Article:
Wynn said earlier this week that he planned to move “rather quickly” on the construction of a new hotel across the street from the Wynn and Encore, according to the Las Vegas Review-Journal. Work is already underway on a separate 47-story, 1,500-room hotel between the Wynn and Encore towers announced last fall.

Wynn was appointed to serve as the RNC's finance chair last February. He and President Donald Trump, who bitterly fought in a series of court battles in the late 1990s, have since repaired their relationship, with Wynn serving on the president's inauguration committee.

Nita Chaudhary, co-founder of anti-sexism group UltraViolet, said in a statement that the company and the RNC should cut ties with Wynn immediately.

“The board of Wynn Resorts must prove that it stands against sexual assault and with survivors, and take immediate action to remove Steve Wynn from the company,” she said.

Both individually and through his various properties, Wynn is a prodigious political contributor to both federal and state-level candidates, though his donations have recently gone more toward Republicans.

In 2017, Wynn Resorts contributed $41,900 to Nevada-level candidates, including $20,000 to a PAC associated with Attorney General Adam Laxalt and $15,000 to Clark County District Attorney Steve Wolfson.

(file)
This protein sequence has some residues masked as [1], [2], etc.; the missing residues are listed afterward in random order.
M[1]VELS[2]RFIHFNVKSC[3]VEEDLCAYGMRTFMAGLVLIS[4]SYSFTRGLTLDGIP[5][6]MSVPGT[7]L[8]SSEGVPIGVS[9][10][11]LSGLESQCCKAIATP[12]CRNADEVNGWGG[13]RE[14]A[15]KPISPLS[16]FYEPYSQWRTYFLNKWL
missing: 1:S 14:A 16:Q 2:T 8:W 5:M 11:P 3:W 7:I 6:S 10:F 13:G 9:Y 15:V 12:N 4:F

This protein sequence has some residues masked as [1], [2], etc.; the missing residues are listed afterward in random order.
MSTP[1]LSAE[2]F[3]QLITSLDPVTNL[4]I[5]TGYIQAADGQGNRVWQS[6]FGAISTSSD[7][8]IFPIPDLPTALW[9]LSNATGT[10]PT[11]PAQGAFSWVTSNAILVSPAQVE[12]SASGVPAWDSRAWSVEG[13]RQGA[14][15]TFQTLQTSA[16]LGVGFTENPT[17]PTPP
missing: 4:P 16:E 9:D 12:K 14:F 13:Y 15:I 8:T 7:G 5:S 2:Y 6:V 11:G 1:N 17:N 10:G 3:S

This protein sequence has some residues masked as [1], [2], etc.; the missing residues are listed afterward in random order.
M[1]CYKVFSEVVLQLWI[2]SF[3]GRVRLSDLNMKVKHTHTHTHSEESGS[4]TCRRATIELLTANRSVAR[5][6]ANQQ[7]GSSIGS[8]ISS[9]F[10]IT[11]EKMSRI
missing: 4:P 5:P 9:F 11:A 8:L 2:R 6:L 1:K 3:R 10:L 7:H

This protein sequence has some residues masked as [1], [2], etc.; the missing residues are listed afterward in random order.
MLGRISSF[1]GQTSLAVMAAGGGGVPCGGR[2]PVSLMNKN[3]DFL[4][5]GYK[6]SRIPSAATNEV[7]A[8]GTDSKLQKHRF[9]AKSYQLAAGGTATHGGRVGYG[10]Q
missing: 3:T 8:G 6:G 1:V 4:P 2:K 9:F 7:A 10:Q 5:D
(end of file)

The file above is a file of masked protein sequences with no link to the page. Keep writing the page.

He and his wife, Andrea, have also donated to a plethora of congressional and presidential candidates, PACs and state parties over the last two decades, including donations of more than $2 million federal contributions to Republican candidates and groups since 2001 and nearly $2.4 million in state contributions (including through Wynn Resorts and its subsidiaries) to Republican and Democratic candidates since 2006.

In 2017, Steve and Andrea Wynn reported donating to Arizona Sen. Jeff Flake, Georgia Rep. Karen Handel, Sen. Dean Heller and congressional candidate Michelle Mortensen. He also donated $100,000 to the National Republican Senatorial Committee last year.